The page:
Three years ago, Douglas County ranchers Dan Dawson and Ron Hjort decided to create a predator control district to help the county pay for services to protect livestock from cougars, bears, coyotes and other predators.

Those who choose to join the district will pay a per-acre fee to receive these services, which are currently provided by the United States Department of Agriculture’s Wildlife Services through county funding.

The county will continue to fund the program for the three local wildlife specialists to respond to public safety and natural resource concerns, while the landowners in the district will be able to help cover responses to livestock killings and other related damage.

“If we can’t control the predators that are causing us damage, we’d have to barn every animal we have and we’d become confinement operations, not grass operations to utilize our grass and pastures,” said Dawson, who chairs the Douglas County Livestock Association’s predator control committee. “We know the county’s running out of money and we want to pay for our fair portion.”

Hjort added that the district is a way to raise revenue so the county can meet its agreement to pay for wildlife specialists.

The two wrote House Bill 3188, which passed through the legislature and allows for private landowners to form a district. They sent out surveys to landowners across the county and received positive responses from about 600 individuals, corporations and multi-generational ranches, representing approximately 195,000 acres.

Petition letters were sent out to those interested in joining the district. The property owners must return the petitions by March 10 to Douglas County Livestock Association, P.O. Box 1489, Roseburg, OR 97470 in order to be included in the district. People can sign up later, but they will have to pay three times as much in fees.

These are the official registration forms that will be presented to the county commissioners to petition for forming the district. Participants must identify all parcels they want serviced in the district, and they are not permitted to enroll part of a parcel.

“There’s nothing like this in the state of Oregon, we’ve broken new ground here and it’s been interesting, but very well received,” Hjort said, adding that the Douglas County commissioners are on board with the district.

The petition process includes people who own land in Douglas County but live elsewhere.

Once they receive the petition letters, Dawson and Hjort plan to work with the Douglas Forest Protective Association to map out the district before meeting with the Douglas County clerk and county assessor.

The fee per acre is not to exceed $1, and is currently less than that for landowners with 10 or more acres. Those with less than 10 acres can pay a flat fee of $25 to join the district.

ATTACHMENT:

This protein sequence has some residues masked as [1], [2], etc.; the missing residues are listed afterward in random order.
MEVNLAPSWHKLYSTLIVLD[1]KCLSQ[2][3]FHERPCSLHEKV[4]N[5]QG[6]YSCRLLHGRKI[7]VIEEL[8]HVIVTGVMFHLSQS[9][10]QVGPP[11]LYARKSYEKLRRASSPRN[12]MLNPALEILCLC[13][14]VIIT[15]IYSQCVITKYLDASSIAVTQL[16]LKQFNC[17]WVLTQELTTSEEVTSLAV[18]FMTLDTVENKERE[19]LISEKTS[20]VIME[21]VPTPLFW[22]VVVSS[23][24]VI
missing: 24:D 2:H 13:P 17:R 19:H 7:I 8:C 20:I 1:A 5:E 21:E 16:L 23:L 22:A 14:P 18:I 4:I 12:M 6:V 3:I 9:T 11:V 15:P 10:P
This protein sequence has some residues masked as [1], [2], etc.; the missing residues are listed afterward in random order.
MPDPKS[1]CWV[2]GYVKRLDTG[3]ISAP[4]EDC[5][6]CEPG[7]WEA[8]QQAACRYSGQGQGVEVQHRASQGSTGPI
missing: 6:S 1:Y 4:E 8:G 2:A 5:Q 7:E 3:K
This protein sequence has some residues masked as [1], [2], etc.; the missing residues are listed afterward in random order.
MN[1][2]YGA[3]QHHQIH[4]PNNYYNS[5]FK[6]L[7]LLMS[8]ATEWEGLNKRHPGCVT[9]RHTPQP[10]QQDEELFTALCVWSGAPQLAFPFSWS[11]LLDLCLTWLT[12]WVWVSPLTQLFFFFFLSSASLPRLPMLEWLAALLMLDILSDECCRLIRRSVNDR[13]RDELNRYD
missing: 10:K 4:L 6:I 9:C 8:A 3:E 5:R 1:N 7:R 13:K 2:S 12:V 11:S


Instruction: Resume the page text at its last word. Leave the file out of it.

The charges will be placed on the property owners’ tax statements, and all funds generated through the district will stay in the county specifically for predator control purposes.

Wildlife Services is able to send one of its three specialists covering Douglas County to respond to predator-related damage in a timely fashion, according to Dawson. The specialists can investigate livestock killings, verify what kind of predator was responsible, address the problem and have the federal government reimburse the livestock owner for the damage.

“These folks are empowered to do what’s necessary to alleviate the problem,” Hjort said.

He and Dawson recognized the district is a work in progress and there may be glitches while they’re setting it up, as it’s the first of its kind in Oregon.

“It should be something that’s here in the future for generations to come,” Dawson said. “Without this program, we can’t use this land, and it’s mentally draining and physically draining to go out there and see our animals dead every day.”

After receiving the letters by March 10, Dawson and Hjort plan to present the petition to the commissioners by April 1 and establish the district on the tax role by July 1.

For more information, or to receive a petition letter to join the district, call Dan Dawson at 541-953-3892 or Ron Hjort at 541-459-0778.

Reporter Emily Hoard can be reached at 541-957-4217 or Or follow her on Twitter @hoard_emily.

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Business, Natural Resources and Outdoors Reporter

Emily Hoard is the business, outdoors and natural resources reporter for The News-Review. She can be reached at 541-957-4217 or by email at Follow her on Twitter @hoard_emily.

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